5. A side set for a period of dominance 

I’ve said this a few times already this season but while the opposition fans and critics bore us with the fanciful notion that this is one of the worst United sides under Fergie, I am of the opinion that Fergie, while he will not be around to mastermind it, has already laid the foundations for another era of success with the squad he has put together. As with every great team you need a blend of youth and experience. The likes of Rio Ferdinand, Paul Scholes and Ryan Giggs will either not be around next season or are nearing the end of their careers. The senior players of the squad – Robin van Persie, Michael Carrick, Nemanja Vidic, Patrice Evra, Antonio Valencia and (for now) Wayne Rooney, Nani and Anderson – have been there before, but it is among the undercurrent of true top, young, exciting talent that you can find the bedrock of this club’s success for the next few years. David de Gea, Rafael da Silva, Jonny Evans, Danny Welbeck, Javier Hermandez, Chris Smalling, Phil Jones, Tom Cleverley and let’s not forget the imminent arrival of Wilfried Zaha. Unlike Manchester City last year, we will strengthen this summer. If that involves the departure of Rooney, then so be it. Fergie always strengthened his sides when we won titles previously and with the growth in the number of title challengers over the years and with Chelsea and City sure to be stronger in particular next season, Moyes will need to make an impact in the transfer market. The future’s bright, the future’s red and white.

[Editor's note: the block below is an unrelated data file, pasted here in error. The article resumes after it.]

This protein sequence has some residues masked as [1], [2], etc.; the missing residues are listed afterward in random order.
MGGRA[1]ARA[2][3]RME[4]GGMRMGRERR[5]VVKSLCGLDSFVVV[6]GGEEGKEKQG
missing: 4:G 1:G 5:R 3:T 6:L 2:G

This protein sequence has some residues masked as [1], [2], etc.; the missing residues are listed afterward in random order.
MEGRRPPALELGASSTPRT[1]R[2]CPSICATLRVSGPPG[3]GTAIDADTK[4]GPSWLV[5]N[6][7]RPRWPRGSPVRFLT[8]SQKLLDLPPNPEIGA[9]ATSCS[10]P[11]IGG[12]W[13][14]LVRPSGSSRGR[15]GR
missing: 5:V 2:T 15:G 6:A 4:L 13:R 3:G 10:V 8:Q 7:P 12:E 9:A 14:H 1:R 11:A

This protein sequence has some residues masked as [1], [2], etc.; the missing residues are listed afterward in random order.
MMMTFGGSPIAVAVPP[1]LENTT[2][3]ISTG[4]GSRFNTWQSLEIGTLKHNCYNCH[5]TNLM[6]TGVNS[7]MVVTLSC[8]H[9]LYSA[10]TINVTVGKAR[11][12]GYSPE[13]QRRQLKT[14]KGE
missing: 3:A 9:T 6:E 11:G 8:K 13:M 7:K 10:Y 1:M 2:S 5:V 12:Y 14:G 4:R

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  1. Matthew Jones on

    Cheers fellas. With it being Fergie’s send off, this pretty much wrote itself! Should have left one of the spots free for Scholesy though!